"silent movies" "silent
film" "silent era"
Of Norwegian/Danish parentage, Loff was born Janette
Lov in Idaho in 1906. While still very young, her father, an accomplished
violinist, moved the famiy to Canada so he could pursue his career.
By age 11, she as performing the title role in "Snow White
and the Seven Dwarfs" on stage. With a beautiful voice, Loff
performed in opera, and by the time she was 17, her family moved
to Portland, OR, so she could continue her musical educatio at
the Ellison and White Conservatory of Music. She also played the
organ in theaters in Portland during this time. It is not known
how she got the role, but Loff made her first screen appearance
as am uncredited extra in two films -- "Young April"
(1926) and "Uncle Tom's Cabin" (1927). Picked up by
Cecil B. DeMille, she began making films for his DeMille Pictures
Corporation (DeMille "oversaw" the pictures; he did
not direct them) starting with "My Friend From India"
which is available for viewing today. She worked steadily even
into the early sound era with her beautiful voice being put to
use, especially in films such as "The King of Jazz"
(1930). When her parents divorced, her mother and two sisters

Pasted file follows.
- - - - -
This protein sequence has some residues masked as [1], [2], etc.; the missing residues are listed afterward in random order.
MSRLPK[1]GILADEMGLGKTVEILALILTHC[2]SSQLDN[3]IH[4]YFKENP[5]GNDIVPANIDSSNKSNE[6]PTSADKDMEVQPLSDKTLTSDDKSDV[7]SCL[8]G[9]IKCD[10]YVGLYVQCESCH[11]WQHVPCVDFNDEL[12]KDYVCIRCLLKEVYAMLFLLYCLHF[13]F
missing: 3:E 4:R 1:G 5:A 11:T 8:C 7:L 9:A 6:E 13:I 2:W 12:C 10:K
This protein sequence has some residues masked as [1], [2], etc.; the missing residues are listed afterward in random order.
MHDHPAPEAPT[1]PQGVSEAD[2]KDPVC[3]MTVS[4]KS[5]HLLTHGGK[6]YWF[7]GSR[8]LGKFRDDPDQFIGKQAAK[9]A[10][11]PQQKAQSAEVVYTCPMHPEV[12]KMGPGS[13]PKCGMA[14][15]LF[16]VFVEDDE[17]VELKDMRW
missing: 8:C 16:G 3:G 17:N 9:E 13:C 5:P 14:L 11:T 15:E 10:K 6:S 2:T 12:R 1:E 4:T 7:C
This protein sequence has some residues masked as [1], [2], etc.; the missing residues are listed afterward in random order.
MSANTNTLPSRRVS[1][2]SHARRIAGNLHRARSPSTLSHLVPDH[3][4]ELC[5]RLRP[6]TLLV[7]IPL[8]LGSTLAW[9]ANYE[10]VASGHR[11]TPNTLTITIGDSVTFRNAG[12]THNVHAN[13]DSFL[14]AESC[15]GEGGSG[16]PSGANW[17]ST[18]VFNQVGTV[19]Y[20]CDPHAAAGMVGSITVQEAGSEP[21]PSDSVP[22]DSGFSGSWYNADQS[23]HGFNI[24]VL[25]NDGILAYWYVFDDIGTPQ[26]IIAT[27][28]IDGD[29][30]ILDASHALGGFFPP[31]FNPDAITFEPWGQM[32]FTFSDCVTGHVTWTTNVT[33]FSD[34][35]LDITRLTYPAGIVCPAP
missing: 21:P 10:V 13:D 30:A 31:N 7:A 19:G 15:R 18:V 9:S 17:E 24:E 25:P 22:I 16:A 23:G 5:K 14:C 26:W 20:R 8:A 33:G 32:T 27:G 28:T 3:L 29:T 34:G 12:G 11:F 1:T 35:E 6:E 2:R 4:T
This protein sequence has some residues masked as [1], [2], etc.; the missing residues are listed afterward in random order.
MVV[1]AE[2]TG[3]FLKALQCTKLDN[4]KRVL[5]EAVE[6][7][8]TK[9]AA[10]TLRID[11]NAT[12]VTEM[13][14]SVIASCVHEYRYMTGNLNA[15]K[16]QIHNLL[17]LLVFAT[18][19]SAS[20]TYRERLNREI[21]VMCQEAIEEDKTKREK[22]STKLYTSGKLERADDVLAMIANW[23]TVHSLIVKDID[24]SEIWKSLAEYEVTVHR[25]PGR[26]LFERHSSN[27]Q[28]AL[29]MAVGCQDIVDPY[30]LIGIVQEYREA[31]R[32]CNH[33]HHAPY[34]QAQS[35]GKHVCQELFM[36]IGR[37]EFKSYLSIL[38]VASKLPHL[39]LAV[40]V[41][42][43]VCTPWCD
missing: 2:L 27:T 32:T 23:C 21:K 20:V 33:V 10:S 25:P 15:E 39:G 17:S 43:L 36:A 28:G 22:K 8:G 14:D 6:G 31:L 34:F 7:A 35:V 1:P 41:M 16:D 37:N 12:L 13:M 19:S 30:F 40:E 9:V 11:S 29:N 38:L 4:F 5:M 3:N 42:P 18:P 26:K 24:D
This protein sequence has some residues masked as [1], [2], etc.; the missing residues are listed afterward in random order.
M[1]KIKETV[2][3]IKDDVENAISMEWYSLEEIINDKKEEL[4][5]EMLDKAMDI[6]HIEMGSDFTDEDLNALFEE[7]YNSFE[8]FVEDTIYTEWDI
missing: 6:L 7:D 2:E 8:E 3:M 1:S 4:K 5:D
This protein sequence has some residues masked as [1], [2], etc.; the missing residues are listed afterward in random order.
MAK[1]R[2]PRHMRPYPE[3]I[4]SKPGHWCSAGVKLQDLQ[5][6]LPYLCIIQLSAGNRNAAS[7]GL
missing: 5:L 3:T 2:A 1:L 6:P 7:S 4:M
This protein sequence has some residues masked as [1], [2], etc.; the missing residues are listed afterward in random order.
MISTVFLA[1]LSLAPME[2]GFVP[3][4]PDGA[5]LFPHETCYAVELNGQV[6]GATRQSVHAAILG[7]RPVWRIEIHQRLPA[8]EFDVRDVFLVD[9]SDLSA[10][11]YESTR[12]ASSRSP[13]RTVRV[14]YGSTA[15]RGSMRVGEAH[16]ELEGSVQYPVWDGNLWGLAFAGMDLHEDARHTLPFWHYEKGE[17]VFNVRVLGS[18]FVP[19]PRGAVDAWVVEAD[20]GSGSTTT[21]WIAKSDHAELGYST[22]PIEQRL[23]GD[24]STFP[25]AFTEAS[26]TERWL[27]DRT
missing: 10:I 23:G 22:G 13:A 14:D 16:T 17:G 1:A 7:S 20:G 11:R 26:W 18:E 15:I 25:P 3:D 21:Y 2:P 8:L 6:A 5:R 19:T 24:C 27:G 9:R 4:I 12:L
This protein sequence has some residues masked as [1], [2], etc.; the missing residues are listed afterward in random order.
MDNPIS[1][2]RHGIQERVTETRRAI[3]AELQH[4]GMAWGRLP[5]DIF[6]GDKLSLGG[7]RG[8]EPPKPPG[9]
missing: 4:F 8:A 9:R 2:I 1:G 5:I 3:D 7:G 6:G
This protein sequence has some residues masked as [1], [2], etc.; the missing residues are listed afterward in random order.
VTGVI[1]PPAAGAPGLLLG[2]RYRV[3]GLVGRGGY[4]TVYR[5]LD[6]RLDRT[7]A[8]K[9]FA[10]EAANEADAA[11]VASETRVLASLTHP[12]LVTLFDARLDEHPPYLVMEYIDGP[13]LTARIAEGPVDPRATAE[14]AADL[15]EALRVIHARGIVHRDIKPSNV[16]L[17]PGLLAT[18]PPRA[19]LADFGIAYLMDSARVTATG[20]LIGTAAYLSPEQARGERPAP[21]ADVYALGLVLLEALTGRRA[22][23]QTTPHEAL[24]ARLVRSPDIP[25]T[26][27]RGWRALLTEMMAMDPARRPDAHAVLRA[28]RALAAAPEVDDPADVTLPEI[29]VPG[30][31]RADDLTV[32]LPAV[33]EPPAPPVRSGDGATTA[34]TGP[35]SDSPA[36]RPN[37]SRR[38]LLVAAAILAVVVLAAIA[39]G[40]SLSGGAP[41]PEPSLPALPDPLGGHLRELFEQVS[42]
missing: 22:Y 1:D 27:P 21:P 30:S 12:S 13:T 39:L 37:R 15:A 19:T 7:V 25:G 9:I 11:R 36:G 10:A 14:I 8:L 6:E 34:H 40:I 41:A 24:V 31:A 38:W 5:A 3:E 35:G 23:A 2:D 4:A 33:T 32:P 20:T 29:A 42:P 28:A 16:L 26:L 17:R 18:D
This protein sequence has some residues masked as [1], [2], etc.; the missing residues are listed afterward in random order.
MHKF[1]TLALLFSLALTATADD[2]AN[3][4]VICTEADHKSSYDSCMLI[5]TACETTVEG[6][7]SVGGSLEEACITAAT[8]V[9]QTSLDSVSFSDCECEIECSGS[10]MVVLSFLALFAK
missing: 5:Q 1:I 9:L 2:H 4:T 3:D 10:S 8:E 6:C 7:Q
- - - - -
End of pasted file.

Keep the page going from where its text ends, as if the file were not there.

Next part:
came to live with her in California. She married a salesman, Harry
Rosenbloom, but the marriage was short-lived with a divorce in
1929. She is said to have had love affairs with notables such
as producer Paul Bern, song writer Walter O'Keefe and actor Gilbert
Roland. Her roles became fewer as the sound era wore on, and she
made her final film appearance in 1934. She retired and married
liquor salesman Bert E. Friedlob, to whom she stayed married until
her death in August 1942 at age 35 from ammonia poisoning. It
was never determined if her death was accidiental or a suicide,
although her family insists she did not commit suicide.
Selected films of this star available for viewing:
Uncle Tom's Cabin (1927)
My Friend From India (1927)
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